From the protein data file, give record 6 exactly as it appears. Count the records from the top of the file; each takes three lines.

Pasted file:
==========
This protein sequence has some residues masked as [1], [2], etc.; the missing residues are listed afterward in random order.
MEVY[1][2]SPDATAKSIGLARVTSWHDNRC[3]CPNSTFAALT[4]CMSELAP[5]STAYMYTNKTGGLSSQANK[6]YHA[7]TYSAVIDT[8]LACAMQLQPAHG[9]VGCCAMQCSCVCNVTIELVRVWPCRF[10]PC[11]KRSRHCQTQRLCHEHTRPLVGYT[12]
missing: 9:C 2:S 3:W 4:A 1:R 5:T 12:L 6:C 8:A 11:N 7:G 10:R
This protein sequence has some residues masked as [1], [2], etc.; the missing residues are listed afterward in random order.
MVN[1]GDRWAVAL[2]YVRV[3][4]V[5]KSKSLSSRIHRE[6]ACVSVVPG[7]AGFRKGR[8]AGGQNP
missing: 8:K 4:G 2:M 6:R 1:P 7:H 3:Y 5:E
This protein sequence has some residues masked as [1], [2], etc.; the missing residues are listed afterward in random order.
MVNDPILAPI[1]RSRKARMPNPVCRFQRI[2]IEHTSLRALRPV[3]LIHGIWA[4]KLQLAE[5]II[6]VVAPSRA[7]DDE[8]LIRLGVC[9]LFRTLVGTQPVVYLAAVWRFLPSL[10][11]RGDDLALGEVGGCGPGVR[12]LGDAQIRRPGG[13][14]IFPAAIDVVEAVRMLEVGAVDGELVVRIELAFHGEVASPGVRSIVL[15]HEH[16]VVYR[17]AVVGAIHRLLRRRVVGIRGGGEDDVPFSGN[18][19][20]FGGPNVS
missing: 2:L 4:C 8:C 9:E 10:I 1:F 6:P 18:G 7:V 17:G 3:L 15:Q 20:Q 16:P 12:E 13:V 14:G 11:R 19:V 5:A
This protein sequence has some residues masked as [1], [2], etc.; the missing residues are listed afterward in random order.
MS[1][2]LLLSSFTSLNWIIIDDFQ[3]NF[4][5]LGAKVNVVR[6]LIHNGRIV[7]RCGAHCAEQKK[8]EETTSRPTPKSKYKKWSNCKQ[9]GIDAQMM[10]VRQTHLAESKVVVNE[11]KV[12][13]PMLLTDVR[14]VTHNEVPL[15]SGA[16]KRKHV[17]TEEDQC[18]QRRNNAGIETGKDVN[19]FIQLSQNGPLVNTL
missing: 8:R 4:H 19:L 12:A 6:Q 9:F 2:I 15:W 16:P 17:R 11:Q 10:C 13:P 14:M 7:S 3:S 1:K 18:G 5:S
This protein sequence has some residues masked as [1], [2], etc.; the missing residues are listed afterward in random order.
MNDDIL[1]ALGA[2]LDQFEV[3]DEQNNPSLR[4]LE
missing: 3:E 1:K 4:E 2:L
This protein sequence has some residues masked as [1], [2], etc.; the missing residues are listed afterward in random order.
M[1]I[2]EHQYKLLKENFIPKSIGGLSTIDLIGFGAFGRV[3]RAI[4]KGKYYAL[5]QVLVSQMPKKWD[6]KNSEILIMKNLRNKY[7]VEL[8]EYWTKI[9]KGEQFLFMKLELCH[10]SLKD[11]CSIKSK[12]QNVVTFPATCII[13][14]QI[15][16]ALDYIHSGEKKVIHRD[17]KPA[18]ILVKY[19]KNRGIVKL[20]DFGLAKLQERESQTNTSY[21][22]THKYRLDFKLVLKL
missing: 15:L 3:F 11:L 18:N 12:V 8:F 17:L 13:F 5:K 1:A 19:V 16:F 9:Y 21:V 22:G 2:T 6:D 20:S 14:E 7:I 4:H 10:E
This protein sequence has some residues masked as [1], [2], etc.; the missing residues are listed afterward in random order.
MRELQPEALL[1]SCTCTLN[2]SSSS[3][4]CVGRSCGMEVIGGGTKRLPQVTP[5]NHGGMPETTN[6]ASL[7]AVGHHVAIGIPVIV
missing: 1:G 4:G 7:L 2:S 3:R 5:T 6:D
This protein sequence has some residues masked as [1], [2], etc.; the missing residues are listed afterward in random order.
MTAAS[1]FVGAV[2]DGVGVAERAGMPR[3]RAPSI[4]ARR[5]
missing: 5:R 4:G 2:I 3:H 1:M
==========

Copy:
This protein sequence has some residues masked as [1], [2], etc.; the missing residues are listed afterward in random order.
M[1]I[2]EHQYKLLKENFIPKSIGGLSTIDLIGFGAFGRV[3]RAI[4]KGKYYAL[5]QVLVSQMPKKWD[6]KNSEILIMKNLRNKY[7]VEL[8]EYWTKI[9]KGEQFLFMKLELCH[10]SLKD[11]CSIKSK[12]QNVVTFPATCII[13][14]QI[15][16]ALDYIHSGEKKVIHRD[17]KPA[18]ILVKY[19]KNRGIVKL[20]DFGLAKLQERESQTNTSY[21][22]THKYRLDFKLVLKL
missing: 15:L 3:F 11:L 18:N 12:V 8:F 17:L 13:F 5:K 1:A 19:V 16:F 9:Y 21:V 22:G 2:T 6:D 20:S 14:E 7:I 4:H 10:E